(Polish: Małopolska) region, the city dates back to the 7th century.[4] Kraków
Kraków
has traditionally been one of the leading centres of Polish academic, cultural, and artistic life and is one of Poland's most important economic hubs. It was the capital of the Crown of the Kingdom of Poland
Poland
from 1038 to 1569; the Polish–Lithuanian Commonwealth from 1569 to 1596[5], the Free City of Kraków
Free City of Kraków
from 1815 to 1846; the Grand Duchy of Cracow
Grand Duchy of Cracow
from 1846 to 1918; and Kraków Voivodeship from the 14th century to 1998
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Warsaw
From top, left to right: Warsaw
Warsaw
Skyline Royal Baths Park Royal Route Staszic Palace
Staszic Palace
and Copernicus Monument
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Skarżysko-Kamienna
Skarżysko-Kamienna
Skarżysko-Kamienna
pronounced [skarˈʐɨskɔ kaˈmʲɛnːa] ( listen) is a town in northern Świętokrzyskie Voivodeship
Świętokrzyskie Voivodeship
in Poland
Poland
by Kamienna river, to the north of Świętokrzyskie Mountains; one of the voivodship's major towns. Prior to 1928, it bore the name of Kamienna; in less formal contexts usually only the first part of the name (Skarżysko) is used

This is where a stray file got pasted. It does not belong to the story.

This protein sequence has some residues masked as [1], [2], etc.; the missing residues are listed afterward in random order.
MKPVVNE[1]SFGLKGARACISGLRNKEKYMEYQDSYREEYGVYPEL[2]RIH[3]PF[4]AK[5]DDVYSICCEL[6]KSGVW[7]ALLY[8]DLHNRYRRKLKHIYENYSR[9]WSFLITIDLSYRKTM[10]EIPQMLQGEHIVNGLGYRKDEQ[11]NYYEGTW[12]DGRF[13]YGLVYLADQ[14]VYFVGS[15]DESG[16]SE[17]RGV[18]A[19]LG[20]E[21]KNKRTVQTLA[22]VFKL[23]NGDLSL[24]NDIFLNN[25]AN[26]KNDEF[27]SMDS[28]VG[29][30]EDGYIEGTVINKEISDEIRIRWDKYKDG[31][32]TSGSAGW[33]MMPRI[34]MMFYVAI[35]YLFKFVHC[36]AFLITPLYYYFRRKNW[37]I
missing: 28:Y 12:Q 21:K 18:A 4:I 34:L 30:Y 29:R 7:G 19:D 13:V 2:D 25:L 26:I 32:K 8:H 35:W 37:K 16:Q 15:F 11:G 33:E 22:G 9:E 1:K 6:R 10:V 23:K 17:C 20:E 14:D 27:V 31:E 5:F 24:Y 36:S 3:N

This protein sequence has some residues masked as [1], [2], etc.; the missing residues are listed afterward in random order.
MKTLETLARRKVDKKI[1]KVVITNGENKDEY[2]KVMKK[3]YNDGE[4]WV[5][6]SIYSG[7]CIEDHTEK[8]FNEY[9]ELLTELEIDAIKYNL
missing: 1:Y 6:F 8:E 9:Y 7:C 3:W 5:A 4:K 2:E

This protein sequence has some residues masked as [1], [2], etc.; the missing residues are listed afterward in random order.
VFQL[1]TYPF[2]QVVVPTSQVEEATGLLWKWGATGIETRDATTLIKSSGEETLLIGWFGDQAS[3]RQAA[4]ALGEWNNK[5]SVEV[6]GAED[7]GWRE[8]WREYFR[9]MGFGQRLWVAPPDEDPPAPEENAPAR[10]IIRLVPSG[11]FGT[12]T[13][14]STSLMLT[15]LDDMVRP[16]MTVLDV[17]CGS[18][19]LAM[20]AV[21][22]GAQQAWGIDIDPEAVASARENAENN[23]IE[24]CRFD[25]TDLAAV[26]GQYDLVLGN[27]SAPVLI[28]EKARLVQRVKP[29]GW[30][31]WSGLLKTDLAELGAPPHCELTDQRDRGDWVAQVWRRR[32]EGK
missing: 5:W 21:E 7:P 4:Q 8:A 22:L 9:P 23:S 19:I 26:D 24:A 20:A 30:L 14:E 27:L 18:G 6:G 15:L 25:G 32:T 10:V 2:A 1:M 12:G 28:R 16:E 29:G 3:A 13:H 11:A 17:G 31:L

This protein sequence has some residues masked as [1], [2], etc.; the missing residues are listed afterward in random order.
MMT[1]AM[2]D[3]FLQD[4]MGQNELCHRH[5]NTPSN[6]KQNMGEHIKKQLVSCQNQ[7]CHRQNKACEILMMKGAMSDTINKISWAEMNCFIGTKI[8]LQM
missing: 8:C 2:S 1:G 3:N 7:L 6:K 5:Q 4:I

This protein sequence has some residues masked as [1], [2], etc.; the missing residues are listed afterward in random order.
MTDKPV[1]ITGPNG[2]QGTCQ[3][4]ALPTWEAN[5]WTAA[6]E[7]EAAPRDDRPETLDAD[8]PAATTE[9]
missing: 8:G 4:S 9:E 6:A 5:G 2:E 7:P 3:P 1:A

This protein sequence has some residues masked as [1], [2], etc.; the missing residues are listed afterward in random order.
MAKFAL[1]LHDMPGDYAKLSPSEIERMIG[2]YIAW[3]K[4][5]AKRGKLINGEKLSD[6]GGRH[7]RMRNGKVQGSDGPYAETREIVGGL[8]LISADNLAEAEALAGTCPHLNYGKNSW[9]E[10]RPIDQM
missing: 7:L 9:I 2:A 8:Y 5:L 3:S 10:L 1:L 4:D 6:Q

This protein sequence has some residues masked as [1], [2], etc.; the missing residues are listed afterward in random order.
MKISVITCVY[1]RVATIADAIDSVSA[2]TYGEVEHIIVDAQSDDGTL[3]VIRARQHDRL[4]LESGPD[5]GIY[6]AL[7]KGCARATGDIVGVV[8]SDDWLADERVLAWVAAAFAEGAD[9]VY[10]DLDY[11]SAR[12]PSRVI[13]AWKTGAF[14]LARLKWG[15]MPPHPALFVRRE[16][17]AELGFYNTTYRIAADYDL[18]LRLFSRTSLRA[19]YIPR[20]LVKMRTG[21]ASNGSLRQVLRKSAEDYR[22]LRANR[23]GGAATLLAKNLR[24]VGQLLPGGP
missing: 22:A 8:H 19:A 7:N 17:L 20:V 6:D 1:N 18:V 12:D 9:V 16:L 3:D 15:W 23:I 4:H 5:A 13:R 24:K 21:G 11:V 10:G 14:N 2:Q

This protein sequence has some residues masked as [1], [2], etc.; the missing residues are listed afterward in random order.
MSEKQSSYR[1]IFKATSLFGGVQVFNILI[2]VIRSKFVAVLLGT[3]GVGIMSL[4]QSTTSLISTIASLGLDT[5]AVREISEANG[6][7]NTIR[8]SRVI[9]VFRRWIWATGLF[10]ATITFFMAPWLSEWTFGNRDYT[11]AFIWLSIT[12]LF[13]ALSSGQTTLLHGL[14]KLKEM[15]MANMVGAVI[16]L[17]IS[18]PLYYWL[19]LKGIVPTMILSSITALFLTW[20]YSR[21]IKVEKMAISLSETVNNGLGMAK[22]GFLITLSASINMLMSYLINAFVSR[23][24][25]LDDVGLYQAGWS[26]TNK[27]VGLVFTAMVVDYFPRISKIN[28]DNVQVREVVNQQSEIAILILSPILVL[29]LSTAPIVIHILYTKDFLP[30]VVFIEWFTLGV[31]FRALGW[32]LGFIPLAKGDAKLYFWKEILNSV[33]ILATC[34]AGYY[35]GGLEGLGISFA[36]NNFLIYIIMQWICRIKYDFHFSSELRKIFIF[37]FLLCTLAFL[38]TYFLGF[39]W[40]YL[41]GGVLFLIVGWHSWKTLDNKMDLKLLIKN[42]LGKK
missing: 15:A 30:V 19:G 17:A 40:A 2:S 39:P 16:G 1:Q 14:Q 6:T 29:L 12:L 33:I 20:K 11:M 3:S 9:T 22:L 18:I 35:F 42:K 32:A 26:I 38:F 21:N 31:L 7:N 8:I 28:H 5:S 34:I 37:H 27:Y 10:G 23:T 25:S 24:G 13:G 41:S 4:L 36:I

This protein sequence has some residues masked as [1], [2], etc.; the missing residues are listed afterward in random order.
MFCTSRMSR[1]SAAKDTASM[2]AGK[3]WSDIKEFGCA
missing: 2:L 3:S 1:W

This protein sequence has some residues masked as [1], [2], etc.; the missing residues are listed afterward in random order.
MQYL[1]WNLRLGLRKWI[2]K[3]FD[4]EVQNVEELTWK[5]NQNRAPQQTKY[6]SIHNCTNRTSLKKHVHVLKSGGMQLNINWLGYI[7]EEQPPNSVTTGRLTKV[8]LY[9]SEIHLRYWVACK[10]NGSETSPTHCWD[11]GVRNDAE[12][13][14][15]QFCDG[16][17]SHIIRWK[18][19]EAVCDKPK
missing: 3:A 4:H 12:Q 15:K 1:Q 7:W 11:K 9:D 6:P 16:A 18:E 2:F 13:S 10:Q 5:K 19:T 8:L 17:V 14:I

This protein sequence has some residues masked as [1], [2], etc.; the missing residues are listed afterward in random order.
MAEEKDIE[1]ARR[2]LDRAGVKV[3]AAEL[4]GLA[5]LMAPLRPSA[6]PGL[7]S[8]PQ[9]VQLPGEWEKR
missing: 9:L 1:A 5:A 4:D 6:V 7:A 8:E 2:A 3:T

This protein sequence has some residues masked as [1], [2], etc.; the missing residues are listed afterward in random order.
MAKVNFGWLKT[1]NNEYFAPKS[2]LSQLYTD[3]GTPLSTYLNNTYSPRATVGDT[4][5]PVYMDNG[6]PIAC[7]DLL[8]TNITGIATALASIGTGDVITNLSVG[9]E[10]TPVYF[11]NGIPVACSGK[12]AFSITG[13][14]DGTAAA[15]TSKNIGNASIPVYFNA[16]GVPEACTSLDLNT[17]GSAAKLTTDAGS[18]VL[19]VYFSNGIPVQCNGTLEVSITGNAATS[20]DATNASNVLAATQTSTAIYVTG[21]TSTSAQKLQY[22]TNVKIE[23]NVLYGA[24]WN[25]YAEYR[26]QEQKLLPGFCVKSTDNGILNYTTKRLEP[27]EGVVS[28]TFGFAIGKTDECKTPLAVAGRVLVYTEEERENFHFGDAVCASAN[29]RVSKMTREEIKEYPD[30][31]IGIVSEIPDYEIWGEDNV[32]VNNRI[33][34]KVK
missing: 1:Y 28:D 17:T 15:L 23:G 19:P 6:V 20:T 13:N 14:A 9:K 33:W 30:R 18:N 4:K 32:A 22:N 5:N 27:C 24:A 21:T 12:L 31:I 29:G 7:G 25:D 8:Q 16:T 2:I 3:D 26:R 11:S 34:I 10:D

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A1 Autostrada (Poland)
S5 near Grudziądz
Grudziądz
(planned) S10 near Toruń A2 near Stryków S8 near Tuszyn S12 near Piotrków Trybunalski
Piotrków Trybunalski
(planned) S1 and S11 junction near Katowice International Airport
Katowice International Airport
in Pyrzowice A4 near GliwiceTo D1 border with Czech RepublicLocationMajor cities Gdańsk, Grudziądz, Toruń, Łódź, Piotrków Trybunalski, Częstochowa, GliwiceHighway systemNational roads in PolandA1 near Grudziądz, northern ( Gdańsk
Gdańsk
- Grudziądz) section.2005 photo of partially completed bridge over the Vistula
Vistula
river in Toruń- Czerniewice
Czerniewice
on the Torun bypass, with only one carriageway finished and pillars for the planned second one
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Leszek II The Black
Leszek II the Black
Leszek II the Black
(Polish: Leszek Czarny; c
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Sandomierz
Sandomierz
Sandomierz
(pronounced: [sanˈdɔmʲɛʂ] ( listen); Yiddish: Sandomir סאנדומיר‎) is a town in south-eastern Poland